The General Services Administration is planning to seek competitive bids for a new federal telecommunications system in the Washington area that would include state-of-the-art technology allowing telephone lines to carry computer transmissions, monitor room temperatures and in special cases allow two-way video communications.
While the dimensions of the system in a given federal office will be determined on a case-by-case basis jointly by GSA's Office of Information Resources Management and agency managers, GSA officials say the new program means that the Chesapeake & Potomac Telephone Co. -- now part of the Bell System -- will likely lose its monopoly on government service. eregulation of the telecommunications industry over the past several years has made the bid process on telephone services and equipment purchases advantageous. For seven years, GSA has sought competitive bids on similar telecommunications service contracts for federal agencies operating thorughout the country. In 38 instances, Bell System affiliates have won those contracts -- sometimes because no one else bid -- while in 23 other cases, small firms have won the contracts.
For example, Centel has installed 3,500 telephone lines previously provided by Bell in Houston, and is installing a 7,300 line system for Denver federal offices. In Las Vegas, 500 government lines are managed by Las Vegas Communications, Inc., and in Fort Lauderdale, Fla., 250 government lines are run by First Communications Corp.
"Now that there is competition in the marketplace, we have a greater opportunity to reduce costs to taxpayers and keep costs under control," said GSA's commissioner of the Office of Information Resources Management, Frank J. Carr. His view was echoed by Bell competitors.
Robert L. O'Brien, vice president for government marketing for Northern Telecom, Inc., said the government's "current system is overburdened and obsolete as far as features are concerned. They're currently receiving service from Bell and it was not really designed to their operations as they are today."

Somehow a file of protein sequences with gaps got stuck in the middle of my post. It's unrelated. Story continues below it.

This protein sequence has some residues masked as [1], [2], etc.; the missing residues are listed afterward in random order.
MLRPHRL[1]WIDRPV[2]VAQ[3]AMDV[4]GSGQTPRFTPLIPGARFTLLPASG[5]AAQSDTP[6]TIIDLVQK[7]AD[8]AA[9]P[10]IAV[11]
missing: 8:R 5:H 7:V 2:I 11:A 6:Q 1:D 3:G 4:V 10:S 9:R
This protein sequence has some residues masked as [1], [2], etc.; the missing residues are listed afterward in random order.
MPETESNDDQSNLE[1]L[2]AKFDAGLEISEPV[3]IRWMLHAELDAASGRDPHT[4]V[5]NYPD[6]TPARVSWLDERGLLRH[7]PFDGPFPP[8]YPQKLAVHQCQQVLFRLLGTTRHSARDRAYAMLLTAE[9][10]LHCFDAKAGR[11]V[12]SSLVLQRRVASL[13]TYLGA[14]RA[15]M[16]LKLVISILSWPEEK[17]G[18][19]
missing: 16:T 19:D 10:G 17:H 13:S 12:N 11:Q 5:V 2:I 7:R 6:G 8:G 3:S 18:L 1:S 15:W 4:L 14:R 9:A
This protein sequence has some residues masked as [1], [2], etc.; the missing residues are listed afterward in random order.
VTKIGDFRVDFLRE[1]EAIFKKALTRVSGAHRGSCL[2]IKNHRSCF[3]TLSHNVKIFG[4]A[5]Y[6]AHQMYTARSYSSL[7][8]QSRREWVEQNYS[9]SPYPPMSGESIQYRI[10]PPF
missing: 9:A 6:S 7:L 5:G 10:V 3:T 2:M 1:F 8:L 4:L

O'Brien said competitive bidding on equipment will "allow both updating technology and offering cost savings throrough ownership or lease programs."
"We have the feeling that there is a strong possibility of saving (the federal government) a great deal of money," said T. Mark Benjamin, federal government sales manager of the Rolm Corp., a major telecommunications systems manufacturer. "Historically, it has been shown that there can be a cost avoidance of 30 to 50 percent by going outside the Bell System."
"Sure, C&P is going to lose its monopoly," said Carr. "And it will likely lose millions of dollars--unless they have the low bid all the way."
Carr's plans are guided by a 44-page report by a GSA advisory panel, the Washington Telecommunications Interagency Committee. Their June study said federal telephone service in Washington is too costly, unmanageable, non-competitive, outdated, inflexible and inadequate for all but basic service. he panel recommended installing a system that can handle not only voice, but also "integrated office automation transmissions" such as computer terminals and word processors. It also said the system should be able to handle some relatively futuristic devices, including:
* Teleconferencing, where many people in different locations can connect to the same line.
* Sensor services, that can monitor heating and cooling, for example.
* Security, that can detect people in rooms during off hours.
* Video hookups, which could have one-way or two-way face-to-face communications involving television-like cameras.
"We want to be able to send a letter, a communication if you will, from one executive to a subordinate without creating a lot of paperwork," Carr said. The system would work much like the controversial proposal that is endangering some of the U.S. Postal Service's business -- electronic mail. But it would be within the govenrment's complex.
The multi-million dollar system is likely to be created in stages, with the first funded in the fiscal 1984 budget cycle, GSA said. Overall, in the metropolitan area, there are 610 separate government-owned and leased office buildings with more than 250,000 telephones served by C&P.
The first agency affected will be the State Department, which said it had a pressing need to procees communications from its embassies and counsulates abroad and can't wait.